Review: Big Driver (Audio)

Big Driver (audio)Big Driver (audio)
Written by Stephen King
Read by Jessica Hecht
(Simon & Schuster Audio | ISBN 9781442383746 | October 2014 )

The Short of It:

The kind of story you drop everything for. The kids can go hungry, but you’ve got to finish your read. You know the type I am talking about.

The Rest of It:

This little novella was actually part of a collection, originally published in Full Dark, No Stars by Stephen King in 2010.  But in case you haven’t noticed, King is on the popularity train right now. Many of his books and short stories have been adapted for film or TV or are in the works to be adapted soon and he has another new novel coming out this November, Revival.  I have some fun scheduled for that one.

Tess Thorne, a thirty-something mystery writer who lives at home with her cat, runs into a little bit of car trouble on her way home from a book signing. What she encounters is horrifying and every woman’s worst nightmare.

The story is riveting and at times, brutal. I listened to it on my way home from work, and every time I pulled into my driveway I walked into the house with my ear buds firmly attached because it was so hard to stop listening! King’s story is not that unique but there are things about it that creep you out. One, the main character creates voices for those around her, her cat, the librarian and the person she is most afraid of.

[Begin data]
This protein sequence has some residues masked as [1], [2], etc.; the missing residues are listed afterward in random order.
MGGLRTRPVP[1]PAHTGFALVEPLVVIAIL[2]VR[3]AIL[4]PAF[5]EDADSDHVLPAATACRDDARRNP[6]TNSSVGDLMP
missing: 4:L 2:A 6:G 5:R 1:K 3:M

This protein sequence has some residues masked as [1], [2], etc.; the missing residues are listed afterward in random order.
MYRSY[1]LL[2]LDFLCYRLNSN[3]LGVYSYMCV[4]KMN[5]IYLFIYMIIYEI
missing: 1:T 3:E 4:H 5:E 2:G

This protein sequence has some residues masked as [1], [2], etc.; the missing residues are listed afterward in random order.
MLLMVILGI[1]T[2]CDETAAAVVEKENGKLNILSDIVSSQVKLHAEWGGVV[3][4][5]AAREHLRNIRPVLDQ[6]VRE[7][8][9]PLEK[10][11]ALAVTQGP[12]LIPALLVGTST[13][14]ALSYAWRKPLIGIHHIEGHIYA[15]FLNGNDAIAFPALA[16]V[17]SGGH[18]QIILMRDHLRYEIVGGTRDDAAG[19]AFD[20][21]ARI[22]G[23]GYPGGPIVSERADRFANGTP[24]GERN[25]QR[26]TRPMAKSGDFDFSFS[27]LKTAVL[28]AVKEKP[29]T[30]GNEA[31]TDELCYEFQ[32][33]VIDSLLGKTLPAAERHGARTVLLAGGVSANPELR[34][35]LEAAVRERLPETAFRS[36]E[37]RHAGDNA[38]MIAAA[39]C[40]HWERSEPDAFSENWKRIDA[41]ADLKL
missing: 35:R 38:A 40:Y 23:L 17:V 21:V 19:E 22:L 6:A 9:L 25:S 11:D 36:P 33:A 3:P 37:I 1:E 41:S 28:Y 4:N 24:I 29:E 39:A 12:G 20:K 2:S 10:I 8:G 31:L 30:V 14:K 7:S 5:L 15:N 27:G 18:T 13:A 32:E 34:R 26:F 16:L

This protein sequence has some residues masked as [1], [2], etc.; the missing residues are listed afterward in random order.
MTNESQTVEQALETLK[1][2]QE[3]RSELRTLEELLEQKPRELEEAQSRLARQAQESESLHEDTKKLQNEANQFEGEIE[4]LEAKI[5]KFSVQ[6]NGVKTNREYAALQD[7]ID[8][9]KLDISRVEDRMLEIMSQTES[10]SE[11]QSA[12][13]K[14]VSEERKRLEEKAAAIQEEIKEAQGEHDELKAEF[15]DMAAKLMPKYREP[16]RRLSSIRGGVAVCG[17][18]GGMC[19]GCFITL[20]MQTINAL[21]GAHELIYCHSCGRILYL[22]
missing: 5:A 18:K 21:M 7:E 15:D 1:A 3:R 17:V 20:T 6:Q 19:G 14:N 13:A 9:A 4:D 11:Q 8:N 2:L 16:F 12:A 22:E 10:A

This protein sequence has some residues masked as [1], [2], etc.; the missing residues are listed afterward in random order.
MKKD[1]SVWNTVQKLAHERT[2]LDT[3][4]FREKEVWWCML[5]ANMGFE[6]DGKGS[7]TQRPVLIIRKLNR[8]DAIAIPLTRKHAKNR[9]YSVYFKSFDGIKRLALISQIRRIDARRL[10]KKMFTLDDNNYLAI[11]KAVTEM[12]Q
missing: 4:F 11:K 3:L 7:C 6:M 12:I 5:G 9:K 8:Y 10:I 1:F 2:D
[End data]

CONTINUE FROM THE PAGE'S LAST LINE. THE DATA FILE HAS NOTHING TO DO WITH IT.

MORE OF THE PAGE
These imaginary conversations are very disturbing. More so, because Jessica Hecht’s interpretation is downright chilling. I can’t say that I enjoyed her speaking voice all of the time. Sometimes, the main character, who is supposed to be a thirty-something, sounds like an 80 year-old woman and that’s not just because of what the character goes through. Because of that, at times, I didn’t feel that her reading was true to the character.

King includes all the classic “King” stuff that keeps you coming back for more. The weird little sayings, “It likes you, and you like it.” Said, over and over until you feel like you are on the brink of losing it. The strange mannerisms and yes, the zinger cuss words here and there, coming out of the main character’s mouth. Lends the story a crassness that keeps you on the edge of your seat because you don’t know what the main character is capable of. Is Tess losing it? Holding it together? Giving up? Your heart will beat out of your chest until you know for sure.

This also counts as a R.I.P read.

Peril the Second

As I mentioned above, so many King projects being translated for TV or the big screen. This is no exception. Big Driver is airing tonight, October 18th on Lifetime. Here is a little preview and if you miss tonight’s showing, you can catch it on Sunday, 10/19.

Source: Sent to me by the publisher.
Disclosure: This post contains Indiebound affiliate links.

Review: The Way Inn

The Way InnThe Way Inn
By Will Wiles
(Harper Perennial, Paperback, 9780062336101, September 2014, 352pp.)

The Short of It:

Very strange, often clever but surreal story about a guy and a hotel.

The Rest of It: